â€œRouter crashes blamed on Windows XP SP3â€ rings the alarm bells of Australian Personal Computer. Thanks Dan Warne, now every owner of a router (that is, everyone connected to the Internet) is going to blame SP3 for weird internet issues.
Does this mean there is a series bug in XP SP3? Do all routers have this issue?
A concerned netizen, and Windows XP SP3 user: I click on the link and read the article.
Billion, a premiuim brand of home ADSL internet router which I personally own, evangelise and enjoy, is blaming Windows XP SP3 for crashing one series of their routers.
According to Billionâ€™s documentation (22nd May 2008) on this issue,
Windows XP SP3 uses Option 43 data in its DHCP packet; and Option 43 was not compatible with Billionâ€™s Original defintion.
Further research into DHCP, and this â€œOption 43â€ using the industryâ€™s specification, the Request-for-Comments (RFC) and specifically RFC 2132.
RFC 2132 details Option 43 in section 8.4 of the specification, a specification last updated in March 1997. 11 years ago.
In other words, Billion routers were not fully compliant with an 11 year old specification; or at minimum not tested in accordance with the RFC.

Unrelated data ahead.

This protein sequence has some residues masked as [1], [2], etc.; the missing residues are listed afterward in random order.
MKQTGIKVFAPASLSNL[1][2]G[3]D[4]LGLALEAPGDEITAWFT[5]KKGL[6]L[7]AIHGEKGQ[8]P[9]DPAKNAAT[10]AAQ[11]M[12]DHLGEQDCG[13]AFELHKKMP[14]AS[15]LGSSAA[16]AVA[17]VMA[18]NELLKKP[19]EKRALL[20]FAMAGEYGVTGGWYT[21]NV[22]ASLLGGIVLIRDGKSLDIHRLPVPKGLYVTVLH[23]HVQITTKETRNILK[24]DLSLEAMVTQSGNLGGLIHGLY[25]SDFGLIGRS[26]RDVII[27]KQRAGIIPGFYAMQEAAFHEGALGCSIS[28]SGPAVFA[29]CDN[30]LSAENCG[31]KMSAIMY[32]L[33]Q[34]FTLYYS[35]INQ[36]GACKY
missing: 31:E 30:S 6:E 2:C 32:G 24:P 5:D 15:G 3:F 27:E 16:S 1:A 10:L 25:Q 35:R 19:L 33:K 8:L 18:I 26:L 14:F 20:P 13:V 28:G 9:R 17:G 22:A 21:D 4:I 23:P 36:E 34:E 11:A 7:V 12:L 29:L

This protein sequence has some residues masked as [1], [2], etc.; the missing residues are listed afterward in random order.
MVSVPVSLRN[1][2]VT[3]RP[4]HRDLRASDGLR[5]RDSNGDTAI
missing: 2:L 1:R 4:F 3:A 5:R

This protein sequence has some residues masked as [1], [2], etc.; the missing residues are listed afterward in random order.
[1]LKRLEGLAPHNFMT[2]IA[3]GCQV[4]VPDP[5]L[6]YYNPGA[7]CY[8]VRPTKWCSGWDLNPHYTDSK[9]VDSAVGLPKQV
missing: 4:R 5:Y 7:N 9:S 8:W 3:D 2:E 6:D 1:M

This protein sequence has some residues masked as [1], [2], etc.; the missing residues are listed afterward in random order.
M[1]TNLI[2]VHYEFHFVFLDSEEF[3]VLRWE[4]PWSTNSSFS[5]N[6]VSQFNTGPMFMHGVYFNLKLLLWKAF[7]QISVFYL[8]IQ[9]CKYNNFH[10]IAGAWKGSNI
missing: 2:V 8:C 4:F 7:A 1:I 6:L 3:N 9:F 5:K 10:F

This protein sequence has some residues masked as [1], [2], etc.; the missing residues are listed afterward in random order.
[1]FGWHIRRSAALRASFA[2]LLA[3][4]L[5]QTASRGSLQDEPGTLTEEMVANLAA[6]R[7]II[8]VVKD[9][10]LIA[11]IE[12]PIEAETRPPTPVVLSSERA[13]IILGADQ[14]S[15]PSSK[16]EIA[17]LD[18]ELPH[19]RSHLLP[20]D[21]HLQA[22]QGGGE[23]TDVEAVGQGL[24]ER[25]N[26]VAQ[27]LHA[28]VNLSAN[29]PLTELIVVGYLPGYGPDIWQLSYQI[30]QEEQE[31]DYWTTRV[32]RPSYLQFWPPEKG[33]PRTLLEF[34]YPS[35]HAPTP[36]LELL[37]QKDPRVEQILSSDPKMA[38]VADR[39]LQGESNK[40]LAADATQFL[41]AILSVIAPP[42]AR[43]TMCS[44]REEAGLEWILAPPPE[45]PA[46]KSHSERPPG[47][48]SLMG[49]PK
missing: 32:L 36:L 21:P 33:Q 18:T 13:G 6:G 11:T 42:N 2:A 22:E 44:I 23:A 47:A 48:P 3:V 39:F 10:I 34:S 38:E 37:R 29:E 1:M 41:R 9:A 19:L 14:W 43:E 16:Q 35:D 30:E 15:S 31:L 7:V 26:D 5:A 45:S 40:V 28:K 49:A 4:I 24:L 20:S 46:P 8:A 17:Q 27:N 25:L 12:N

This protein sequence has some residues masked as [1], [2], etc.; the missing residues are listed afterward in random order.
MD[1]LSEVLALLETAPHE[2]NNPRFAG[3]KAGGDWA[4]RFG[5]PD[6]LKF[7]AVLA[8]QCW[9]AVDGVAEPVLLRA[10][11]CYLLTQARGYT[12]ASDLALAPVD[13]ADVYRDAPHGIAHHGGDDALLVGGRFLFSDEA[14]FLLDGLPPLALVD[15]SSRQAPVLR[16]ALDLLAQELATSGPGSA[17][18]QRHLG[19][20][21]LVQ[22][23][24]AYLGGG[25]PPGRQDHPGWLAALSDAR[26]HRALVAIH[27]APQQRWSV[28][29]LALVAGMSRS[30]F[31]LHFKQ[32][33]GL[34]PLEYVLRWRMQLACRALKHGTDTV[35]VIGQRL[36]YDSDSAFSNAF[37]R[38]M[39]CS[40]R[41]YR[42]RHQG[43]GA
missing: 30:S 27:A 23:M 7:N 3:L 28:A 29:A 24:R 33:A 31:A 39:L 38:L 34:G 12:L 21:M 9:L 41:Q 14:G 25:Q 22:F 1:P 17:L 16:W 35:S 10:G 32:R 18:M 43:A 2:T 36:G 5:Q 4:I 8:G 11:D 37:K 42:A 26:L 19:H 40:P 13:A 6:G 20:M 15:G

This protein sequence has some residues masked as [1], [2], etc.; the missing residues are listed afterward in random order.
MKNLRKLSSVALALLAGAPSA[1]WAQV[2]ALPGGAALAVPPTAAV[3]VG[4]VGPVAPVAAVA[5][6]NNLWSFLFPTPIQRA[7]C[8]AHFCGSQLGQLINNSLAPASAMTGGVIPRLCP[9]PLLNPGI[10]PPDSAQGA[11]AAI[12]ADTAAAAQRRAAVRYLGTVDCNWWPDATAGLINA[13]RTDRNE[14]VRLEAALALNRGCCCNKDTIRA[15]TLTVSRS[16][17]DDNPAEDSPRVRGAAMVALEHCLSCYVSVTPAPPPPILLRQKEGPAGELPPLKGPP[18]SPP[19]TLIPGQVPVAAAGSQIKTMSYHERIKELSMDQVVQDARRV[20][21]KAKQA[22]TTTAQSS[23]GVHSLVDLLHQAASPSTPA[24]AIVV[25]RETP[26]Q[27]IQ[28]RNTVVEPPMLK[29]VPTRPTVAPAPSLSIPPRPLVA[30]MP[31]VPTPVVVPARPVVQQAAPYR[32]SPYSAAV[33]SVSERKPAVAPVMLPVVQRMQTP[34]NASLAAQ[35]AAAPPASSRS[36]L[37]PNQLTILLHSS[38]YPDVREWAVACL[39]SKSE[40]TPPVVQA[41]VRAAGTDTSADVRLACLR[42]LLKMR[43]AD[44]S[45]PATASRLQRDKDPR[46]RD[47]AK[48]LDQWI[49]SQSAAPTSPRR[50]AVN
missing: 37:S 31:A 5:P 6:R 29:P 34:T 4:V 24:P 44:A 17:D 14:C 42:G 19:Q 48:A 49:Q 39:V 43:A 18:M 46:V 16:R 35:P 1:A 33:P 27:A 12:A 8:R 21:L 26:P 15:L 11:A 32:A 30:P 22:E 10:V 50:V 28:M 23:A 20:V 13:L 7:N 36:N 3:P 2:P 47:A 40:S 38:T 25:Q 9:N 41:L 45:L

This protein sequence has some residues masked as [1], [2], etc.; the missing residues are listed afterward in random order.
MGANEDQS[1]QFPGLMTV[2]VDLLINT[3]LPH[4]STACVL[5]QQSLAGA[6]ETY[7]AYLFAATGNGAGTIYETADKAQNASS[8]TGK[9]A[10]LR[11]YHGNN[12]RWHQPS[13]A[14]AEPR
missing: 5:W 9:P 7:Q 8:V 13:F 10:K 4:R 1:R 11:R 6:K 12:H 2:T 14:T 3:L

My contention is that the sensationalist title should read: â€œBillion 5200-series Routers need Firmware Upgrade for Full DHCP Compatibilityâ€
The separation between editorial and advertising does not exist on the Internet. Truth in titles does not attract eye-balls, and more importantly, ad click-through stats.
Truth in titles, usually the domain of the little-talked about subeditor (known as copy-editor in Wikipedia), is the key to online readership in a dark-art called SEO. Search Engine Optimisation.
Secondly, as contextual advertising systems such as Adsense (sense is the operative part of online newspeak) is tied to the content of the story, ensuring a title that results in a series of highly valuable advertisements is paramount. In this example, writing a bland story on DHCP, Billion and Option 43 will probably result in niche books such as Douglas Comerâ€™s appearing.
In both instances, the editorial side of the traditional chinese wall is broken. The precepts of truth and independence in journalism online are diminishing.
Come on, journalists (and subeditors) We do not want this fledgling world of Internet journalism to be further sullied.
And a call out to the online advertising engine community. Time to move beyond algorithmic big contextual text engines. The money behind these engines is corrupting journalism.
And for APC, please stop throwing fake rocks at Microsoft. By all means, blame us for when we do wrong. But the constant hailstorm of negativity hides the resonant truth.
8th June Followup: